The relationship between soil organic matter and crop yields
This paper models the relationship between soil organic matter and yields of maize and wheat, finding that while higher soil organic carbon (a proxy for soil organic matter) levels do generally correspond to higher yields, the yields taper off at around 2% soil organic matter.
The paper sets targets for soil organic carbon in each region and estimates that increasing levels to the specified targets could increase global production of maize and wheat by 5% and 10%, respectively.
Resilient, productive soils are necessary to sustainably intensify agriculture to increase yields while minimizing environmental harm. To conserve and regenerate productive soils, the need to maintain and build soil organic matter (SOM) has received considerable attention. Although SOM is considered key to soil health, its relationship with yield is contested because of local-scale differences in soils, climate, and farming systems. There is a need to quantify this relationship to set a general framework for how soil management could potentially contribute to the goals of sustainable intensification. We developed a quantitative model exploring how SOM relates to crop yield potential of maize and wheat in light of co-varying factors of management, soil type, and climate. We found that yields of these two crops are on average greater with higher concentrations of SOC (soil organic carbon). However, yield increases level off at ∼2 % SOC. Nevertheless, approximately two-thirds of the world's cultivated maize and wheat lands currently have SOC contents of less than 2 %. Using this regression relationship developed from published empirical data, we then estimated how an increase in SOC concentrations up to regionally specific targets could potentially help reduce reliance on nitrogen (N) fertilizer and help close global yield gaps. Potential N fertilizer reductions associated with increasing SOC amount to 7 % and 5 % of global N fertilizer inputs across maize and wheat fields, respectively. Potential yield increases of 10±11 % (mean ± SD) for maize and 23±37 % for wheat amount to 32 % of the projected yield gap for maize and 60 % of that for wheat. Our analysis provides a global-level prediction for relating SOC to crop yields. Further work employing similar approaches to regional and local data, coupled with experimental work to disentangle causative effects of SOC on yield and vice versa, is needed to provide practical prescriptions to incentivize soil management for sustainable intensification.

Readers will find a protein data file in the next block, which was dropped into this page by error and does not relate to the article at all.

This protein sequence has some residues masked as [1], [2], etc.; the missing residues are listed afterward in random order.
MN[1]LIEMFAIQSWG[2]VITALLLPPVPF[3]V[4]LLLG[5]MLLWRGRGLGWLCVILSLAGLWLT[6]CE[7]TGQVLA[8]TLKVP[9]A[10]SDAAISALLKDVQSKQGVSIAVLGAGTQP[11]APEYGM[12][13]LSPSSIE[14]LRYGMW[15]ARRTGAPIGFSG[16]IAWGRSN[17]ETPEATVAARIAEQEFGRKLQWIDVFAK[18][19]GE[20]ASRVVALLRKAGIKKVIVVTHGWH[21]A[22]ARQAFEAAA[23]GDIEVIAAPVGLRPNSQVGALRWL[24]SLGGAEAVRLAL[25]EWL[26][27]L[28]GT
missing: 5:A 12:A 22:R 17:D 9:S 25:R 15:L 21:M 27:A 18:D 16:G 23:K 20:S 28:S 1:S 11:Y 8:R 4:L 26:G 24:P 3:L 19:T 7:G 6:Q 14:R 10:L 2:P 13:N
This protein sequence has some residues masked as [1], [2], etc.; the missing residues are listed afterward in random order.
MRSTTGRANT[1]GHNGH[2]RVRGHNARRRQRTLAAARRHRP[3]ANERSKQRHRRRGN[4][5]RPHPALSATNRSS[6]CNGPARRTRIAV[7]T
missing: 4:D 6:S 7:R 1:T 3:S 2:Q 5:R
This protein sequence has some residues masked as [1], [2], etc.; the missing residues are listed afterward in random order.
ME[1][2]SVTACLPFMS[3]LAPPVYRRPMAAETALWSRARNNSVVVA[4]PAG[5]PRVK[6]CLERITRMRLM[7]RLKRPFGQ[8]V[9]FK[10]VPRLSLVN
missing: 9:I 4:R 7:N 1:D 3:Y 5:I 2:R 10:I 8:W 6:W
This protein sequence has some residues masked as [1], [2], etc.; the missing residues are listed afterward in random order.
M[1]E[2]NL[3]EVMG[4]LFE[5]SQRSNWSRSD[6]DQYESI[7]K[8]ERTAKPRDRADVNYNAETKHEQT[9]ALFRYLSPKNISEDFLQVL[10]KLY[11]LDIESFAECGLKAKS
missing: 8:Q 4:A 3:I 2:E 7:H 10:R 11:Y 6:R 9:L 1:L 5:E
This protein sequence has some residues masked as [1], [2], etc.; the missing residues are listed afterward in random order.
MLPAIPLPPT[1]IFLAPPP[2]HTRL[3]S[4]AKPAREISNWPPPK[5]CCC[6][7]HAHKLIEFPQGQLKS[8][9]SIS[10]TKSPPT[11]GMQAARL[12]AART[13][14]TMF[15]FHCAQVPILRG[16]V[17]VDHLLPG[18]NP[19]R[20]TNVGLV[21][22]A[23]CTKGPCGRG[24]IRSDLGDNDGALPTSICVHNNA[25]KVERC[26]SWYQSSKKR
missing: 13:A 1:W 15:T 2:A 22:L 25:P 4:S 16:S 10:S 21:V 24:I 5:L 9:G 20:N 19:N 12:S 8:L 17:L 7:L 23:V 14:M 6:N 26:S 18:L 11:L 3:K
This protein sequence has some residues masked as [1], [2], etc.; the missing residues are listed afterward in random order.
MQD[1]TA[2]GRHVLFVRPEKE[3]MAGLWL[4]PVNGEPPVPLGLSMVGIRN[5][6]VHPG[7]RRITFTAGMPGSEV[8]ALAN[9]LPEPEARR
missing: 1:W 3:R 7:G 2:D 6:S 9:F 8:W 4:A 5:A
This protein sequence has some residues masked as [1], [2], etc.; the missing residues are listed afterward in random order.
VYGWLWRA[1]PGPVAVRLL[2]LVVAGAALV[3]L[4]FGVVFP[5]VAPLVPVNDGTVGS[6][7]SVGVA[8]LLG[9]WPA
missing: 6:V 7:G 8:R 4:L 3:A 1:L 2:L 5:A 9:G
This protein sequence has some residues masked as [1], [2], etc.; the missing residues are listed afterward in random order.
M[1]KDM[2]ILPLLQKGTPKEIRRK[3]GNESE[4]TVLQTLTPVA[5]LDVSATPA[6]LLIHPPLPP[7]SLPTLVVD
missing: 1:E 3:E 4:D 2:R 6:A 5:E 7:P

Oldfield, E.E., Bradford, M.A. and Wood, S.A., 2019. Global meta-analysis of the relationship between soil organic matter and crop yields. Soil, 5(1), pp.15-32.
Read the full paper here. See also the Foodsource resource How do food systems affect land-use and biodiversity?
While some of the food system challenges facing humanity are local, in an interconnected world, adopting a global perspective is essential. Many environmental issues, such as climate change, need supranational commitments and action to be addressed effectively. Due to ever increasing global trade flows, prices of commodities are connected through space; a drought in Romania may thus increase the price of wheat in Zimbabwe.
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